The Conservation Conference will include talks from influential speakers in the field of native plant conservation. Come be inspired!
Plenary speaker abstracts are included in the Technical Presentation Abstracts PDF, which is available for download on the abstracts page »
Opening Plenary: Doug Tallamy
Restoring Nature’s Relationships
Thursday, February 1, 8:15 am
Specialized relationships between animals and plants are the norm in nature rather than the exception. Plants that evolved in concert with local animals provide for their needs better than plants that evolved elsewhere. Tallamy will explain why this is so, why specialized food relationships determine the stability and complexity of the local food webs that support animal diversity, why our yards and gardens are essential parts of the ecosystems that sustain us, how we can use our residential landscapes to connect the isolated habitat fragments around us and produce valuable ecosystem services, and what we can do to make our landscapes living ecosystems once again. Managing landscapes in this crowded world carries both moral and ecological responsibilities that we can no longer ignore.
Doug Tallamy, Ph.D. is a professor in the Department of Entomology and Wildlife Ecology at the University of Delaware, where he has authored 87 research publications and has taught Insect Taxonomy, Behavioral Ecology, Humans and Nature, Insect Ecology, and other courses for 34 years. Chief among his research goals is to better understand the many ways insects interact with plants and how such interactions determine the diversity of animal communities. His book Bringing Nature Home: How Native Plants Sustain Wildlife in Our Gardens was published by Timber Press in 2007 and was awarded the 2008 Silver Medal by the Garden Writers’ Association. The Living Landscape, co-authored with Rick Darke, was published in 2014. Doug is also a regular columnist for Garden Design magazine. Among his awards are the Garden Club of America Margaret Douglas Medal for Conservation and the Tom Dodd, Jr. Award of Excellence.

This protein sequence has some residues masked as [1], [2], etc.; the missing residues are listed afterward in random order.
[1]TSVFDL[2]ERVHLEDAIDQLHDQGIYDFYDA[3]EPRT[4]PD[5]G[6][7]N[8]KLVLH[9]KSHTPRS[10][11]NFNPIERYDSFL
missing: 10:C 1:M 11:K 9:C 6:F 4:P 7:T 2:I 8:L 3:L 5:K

Opening Plenary Sponsored By
Banquet Speaker: Stu Weiss
Smog is Fertilizer: The Long and Winding Road from the Pages of Conservation Biology to a Habitat Conservation Plan
Friday, February 2, during the banquet